Fri, Aug 27, 2010 - Page 13 News List

Felix Chen and ‘Rigoletto’ return to the Taipei Symphony Orchestra

After leaving the orchestra seven years ago in controversial circumstances, the conductor surprised many by taking up the baton again at his old stomping ground

By Bradley Winterton  /  CONTRIBUTING REPORTER

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far the most interesting aspect of next weekend’s production of Verdi’s opera Rigoletto is the name of its conductor, Felix Chiu-sen Chen (陳秋盛).

Chen was the music director of the Taipei Symphony Orchestra (TSO) for 17 years. As such he conducted, and sometimes also directed, numerous Western operas. This was before the National Symphony Orchestra (NSO) began staging operas in Taipei, and Chen’s productions, apart from invariably being excellent in themselves, were consequently almost the only Western operas that Taiwan then knew.

Even before taking up his post with the TSO, Chen was one of the leading figures in Taiwan’s classical music world. He taught both Chien Wen-pin (簡文彬), the NSO’s innovative musical director from 2001 to 2007, as well as the same orchestra’s current maestro Lu Shao-chia (呂紹嘉).

Then, in late September 2003, Chen was the subject of articles in Taiwan’s Apple Daily newspaper accusing him of financial irregularity. The Taipei City’s Department of Cultural Affairs, which finances the TSO, felt it appropriate to instigate an investigation. Soon afterwards Chen offered his resignation, and many believe he was told he had to do so.

While all this was going on, Chen and the TSO were preparing a major opera production, Richard Strauss’s Salome, in the National Theater. At the end of the last performance Chen was on stage, along with the cast, receiving the applause of the audience. I watched astonished as half the TSO musicians stood up and offered him red roses, while the other half sat immobile in their seats. Chen moved from the TSO soon afterwards, and the orchestra, beset by seemingly endless problems over the appointment of its subsequent music directors, never appeared to return to its former eminence, leaving the NSO as the unchallenged leader in the field.

PERFORMANCE NOTES

WHAT: Taipei Symphony Orchestra, Rigoletto

WHEN:Sept. 3 at 7pm and Sept. 5 at 2:30pm

WHERE: Metropolitan Hall (城市舞台), 25, Bade Rd Sec 3, Taipei City (台北市八德路三段25號)

ADMISSION: NT$300 to NT$1,200. For reservations call (02) 3393-9888 or go to www.artsticket.com.tw


According to many in Taipei’s classical music scene, not a shred of evidence involving Chen in any wrongdoing was ever discovered. He meanwhile returned to university teaching, making occasional appearances here and there as a guest conductor.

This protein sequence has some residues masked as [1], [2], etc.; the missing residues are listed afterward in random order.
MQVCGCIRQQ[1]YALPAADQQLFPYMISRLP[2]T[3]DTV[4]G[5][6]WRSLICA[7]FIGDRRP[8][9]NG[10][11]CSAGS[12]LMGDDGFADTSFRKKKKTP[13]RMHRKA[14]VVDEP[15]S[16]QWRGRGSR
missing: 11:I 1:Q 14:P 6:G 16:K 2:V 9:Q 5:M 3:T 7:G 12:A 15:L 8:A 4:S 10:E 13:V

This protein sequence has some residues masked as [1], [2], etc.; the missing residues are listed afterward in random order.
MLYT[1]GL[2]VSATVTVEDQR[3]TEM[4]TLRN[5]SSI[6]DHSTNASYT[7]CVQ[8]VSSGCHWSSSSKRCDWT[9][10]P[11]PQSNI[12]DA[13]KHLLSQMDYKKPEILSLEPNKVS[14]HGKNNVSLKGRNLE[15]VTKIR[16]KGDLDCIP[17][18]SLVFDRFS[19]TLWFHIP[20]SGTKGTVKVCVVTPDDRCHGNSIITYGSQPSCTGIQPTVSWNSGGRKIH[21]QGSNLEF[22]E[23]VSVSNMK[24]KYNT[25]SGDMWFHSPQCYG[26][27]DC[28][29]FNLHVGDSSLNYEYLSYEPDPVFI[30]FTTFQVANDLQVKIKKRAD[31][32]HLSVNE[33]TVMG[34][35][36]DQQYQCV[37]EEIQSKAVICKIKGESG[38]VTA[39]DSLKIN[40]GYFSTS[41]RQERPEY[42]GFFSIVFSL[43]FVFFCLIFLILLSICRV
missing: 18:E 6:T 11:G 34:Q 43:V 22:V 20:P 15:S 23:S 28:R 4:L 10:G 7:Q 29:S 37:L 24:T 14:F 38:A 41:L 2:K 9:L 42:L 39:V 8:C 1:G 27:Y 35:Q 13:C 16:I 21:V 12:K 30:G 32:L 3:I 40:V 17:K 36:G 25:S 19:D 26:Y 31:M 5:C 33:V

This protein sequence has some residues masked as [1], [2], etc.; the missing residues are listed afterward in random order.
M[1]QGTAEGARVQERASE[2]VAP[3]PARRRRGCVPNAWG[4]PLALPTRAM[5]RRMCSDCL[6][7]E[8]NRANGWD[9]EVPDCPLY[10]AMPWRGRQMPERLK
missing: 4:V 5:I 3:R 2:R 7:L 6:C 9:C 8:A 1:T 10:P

Now, suddenly and unexpectedly, Felix Chen is back conducting an opera for the TSO. Things appear to have run full circle. Whatever the reason for this extraordinary turn of events, it constitutes an exceptionally welcome development.

So then, to Rigoletto itself. When the TSO last staged it, under Chen in the National Theater more than 10 years ago, the production was distinguished by an amazing effect, a shooting star that curved down across the sky at the end of Gilda’s Act Two aria Caro Nome (“Dear Name”). No information is available at the time of writing as to what kind of production we can expect at the Metropolitan Hall (城市舞台) next weekend. But there are hints.

The director, Robert Lummer, has issued a statement in which he gives it as his opinion that the heroine, Gilda, is the victim of an oppressive father, the hunchback Rigoletto, and that her tragedy is, in effect, his fault for denying her her sexual freedom. This is supported by a reference to the writer of the Frankfurt School much venerated by the academic post-structuralist theoreticians, Theodor Adorno. In order to assess this position, it’s necessary to look at the opera itself.

Rigoletto is based on a stage play by Victor Hugo called Le Roi S’Amuse (“The King Has a Good Time”). It was an attack on the sexual profligacy and exploitation of his female subjects by a French monarch, and was sufficiently controversial for Verdi to be forced by the censors in Italy to move the action of his opera into the Renaissance past, and to make the ruler a duke from a dukedom that no longer existed.

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